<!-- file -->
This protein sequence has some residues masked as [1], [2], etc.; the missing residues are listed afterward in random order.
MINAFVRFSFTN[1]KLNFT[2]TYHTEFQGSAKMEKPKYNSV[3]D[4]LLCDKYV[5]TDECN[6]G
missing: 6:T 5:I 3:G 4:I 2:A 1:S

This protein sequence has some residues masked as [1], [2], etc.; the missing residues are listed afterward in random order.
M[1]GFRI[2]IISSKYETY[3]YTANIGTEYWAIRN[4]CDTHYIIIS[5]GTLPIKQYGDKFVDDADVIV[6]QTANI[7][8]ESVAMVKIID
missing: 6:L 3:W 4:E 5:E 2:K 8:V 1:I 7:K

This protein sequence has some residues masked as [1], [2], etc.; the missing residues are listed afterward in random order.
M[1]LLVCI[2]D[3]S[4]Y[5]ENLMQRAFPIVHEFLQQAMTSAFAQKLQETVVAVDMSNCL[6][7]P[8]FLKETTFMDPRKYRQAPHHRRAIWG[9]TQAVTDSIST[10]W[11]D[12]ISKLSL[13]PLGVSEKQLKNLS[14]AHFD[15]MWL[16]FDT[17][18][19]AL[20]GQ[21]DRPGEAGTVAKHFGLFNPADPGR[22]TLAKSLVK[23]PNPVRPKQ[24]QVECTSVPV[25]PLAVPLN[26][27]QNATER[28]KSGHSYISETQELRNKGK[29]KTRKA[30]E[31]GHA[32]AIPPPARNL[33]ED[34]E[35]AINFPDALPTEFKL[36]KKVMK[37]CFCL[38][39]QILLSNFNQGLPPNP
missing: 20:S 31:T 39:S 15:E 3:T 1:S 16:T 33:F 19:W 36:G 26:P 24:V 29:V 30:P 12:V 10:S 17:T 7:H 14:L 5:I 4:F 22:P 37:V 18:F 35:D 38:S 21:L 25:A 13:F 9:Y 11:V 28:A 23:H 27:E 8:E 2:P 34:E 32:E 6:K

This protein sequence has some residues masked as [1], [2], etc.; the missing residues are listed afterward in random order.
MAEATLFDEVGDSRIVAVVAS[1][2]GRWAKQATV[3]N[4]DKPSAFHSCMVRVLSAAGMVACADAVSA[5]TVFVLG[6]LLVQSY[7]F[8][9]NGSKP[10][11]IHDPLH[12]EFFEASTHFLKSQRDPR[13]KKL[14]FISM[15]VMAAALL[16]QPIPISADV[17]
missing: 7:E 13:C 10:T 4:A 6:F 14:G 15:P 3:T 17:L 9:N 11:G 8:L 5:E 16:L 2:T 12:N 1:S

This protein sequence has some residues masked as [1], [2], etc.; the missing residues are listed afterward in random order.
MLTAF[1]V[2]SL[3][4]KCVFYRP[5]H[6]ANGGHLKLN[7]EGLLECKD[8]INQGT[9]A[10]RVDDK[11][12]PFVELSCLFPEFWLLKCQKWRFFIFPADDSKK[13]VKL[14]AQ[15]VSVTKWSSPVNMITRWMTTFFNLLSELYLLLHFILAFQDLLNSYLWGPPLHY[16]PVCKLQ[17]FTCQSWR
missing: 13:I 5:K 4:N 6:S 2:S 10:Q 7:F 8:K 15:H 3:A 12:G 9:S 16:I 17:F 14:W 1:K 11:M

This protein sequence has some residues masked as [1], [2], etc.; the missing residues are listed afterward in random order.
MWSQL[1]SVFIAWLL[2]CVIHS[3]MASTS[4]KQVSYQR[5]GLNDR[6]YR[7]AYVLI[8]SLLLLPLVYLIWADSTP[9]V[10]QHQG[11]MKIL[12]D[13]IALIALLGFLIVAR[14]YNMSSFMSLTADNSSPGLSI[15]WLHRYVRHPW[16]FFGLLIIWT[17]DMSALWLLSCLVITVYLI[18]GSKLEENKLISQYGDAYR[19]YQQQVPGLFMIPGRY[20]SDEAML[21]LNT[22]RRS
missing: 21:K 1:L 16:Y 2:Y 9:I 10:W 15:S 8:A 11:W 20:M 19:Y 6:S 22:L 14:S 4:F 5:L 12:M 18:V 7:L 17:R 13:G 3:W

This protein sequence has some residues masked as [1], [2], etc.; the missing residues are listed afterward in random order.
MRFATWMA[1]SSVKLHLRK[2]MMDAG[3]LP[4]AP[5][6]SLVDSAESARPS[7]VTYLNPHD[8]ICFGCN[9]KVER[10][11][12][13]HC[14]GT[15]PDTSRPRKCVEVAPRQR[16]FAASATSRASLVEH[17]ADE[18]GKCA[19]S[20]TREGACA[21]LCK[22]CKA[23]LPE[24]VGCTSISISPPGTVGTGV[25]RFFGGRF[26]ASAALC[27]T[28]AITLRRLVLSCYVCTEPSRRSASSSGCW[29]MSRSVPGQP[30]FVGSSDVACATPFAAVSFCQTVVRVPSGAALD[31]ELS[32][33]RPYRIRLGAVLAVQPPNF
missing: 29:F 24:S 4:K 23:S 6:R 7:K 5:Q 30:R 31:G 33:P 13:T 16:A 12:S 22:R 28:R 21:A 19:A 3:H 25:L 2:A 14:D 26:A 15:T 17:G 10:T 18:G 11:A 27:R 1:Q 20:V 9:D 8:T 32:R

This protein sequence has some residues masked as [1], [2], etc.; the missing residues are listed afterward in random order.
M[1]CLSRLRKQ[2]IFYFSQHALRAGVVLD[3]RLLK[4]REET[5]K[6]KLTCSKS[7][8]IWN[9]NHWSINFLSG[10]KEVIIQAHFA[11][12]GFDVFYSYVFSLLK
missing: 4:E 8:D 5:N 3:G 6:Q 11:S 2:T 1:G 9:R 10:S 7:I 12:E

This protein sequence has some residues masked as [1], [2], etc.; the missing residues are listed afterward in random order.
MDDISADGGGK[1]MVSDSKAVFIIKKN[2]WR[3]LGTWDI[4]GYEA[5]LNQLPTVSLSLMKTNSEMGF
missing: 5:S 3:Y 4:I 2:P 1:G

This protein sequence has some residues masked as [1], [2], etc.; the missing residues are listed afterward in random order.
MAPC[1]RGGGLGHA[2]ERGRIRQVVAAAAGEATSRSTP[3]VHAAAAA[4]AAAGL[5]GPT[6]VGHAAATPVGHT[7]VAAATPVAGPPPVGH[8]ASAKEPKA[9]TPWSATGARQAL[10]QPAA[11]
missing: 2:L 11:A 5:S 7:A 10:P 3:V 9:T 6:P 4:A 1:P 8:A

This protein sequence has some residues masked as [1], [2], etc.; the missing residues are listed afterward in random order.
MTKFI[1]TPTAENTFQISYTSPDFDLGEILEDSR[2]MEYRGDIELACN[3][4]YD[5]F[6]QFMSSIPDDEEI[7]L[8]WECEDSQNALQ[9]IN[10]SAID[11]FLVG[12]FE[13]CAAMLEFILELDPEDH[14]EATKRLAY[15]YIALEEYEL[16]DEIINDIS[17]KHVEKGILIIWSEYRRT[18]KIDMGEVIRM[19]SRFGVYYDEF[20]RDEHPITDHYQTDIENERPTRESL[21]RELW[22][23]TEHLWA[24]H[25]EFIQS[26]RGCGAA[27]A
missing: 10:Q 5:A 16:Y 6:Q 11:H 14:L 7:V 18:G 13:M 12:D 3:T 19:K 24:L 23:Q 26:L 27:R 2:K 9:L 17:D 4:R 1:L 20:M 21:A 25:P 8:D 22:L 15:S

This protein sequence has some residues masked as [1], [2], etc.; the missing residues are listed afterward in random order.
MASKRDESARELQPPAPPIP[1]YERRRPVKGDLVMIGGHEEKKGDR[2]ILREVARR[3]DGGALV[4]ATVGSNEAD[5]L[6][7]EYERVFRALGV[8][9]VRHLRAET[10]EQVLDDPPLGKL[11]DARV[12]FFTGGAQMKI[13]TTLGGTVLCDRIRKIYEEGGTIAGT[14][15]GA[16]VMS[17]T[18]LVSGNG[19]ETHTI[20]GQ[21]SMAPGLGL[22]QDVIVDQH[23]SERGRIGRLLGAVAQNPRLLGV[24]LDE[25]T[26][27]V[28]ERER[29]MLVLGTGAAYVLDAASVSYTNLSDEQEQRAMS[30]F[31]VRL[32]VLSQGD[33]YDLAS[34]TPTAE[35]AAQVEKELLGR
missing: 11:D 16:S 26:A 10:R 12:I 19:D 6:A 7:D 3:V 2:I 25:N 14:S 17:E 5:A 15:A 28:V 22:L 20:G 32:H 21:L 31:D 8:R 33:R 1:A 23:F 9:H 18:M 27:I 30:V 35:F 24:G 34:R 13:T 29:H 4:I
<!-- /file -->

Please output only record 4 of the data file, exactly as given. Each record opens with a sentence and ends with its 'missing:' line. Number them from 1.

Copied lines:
This protein sequence has some residues masked as [1], [2], etc.; the missing residues are listed afterward in random order.
MAEATLFDEVGDSRIVAVVAS[1][2]GRWAKQATV[3]N[4]DKPSAFHSCMVRVLSAAGMVACADAVSA[5]TVFVLG[6]LLVQSY[7]F[8][9]NGSKP[10][11]IHDPLH[12]EFFEASTHFLKSQRDPR[13]KKL[14]FISM[15]VMAAALL[16]QPIPISADV[17]
missing: 7:E 13:C 10:T 4:A 6:F 14:G 15:P 3:T 17:L 9:N 11:G 8:L 5:E 16:L 2:T 12:N 1:S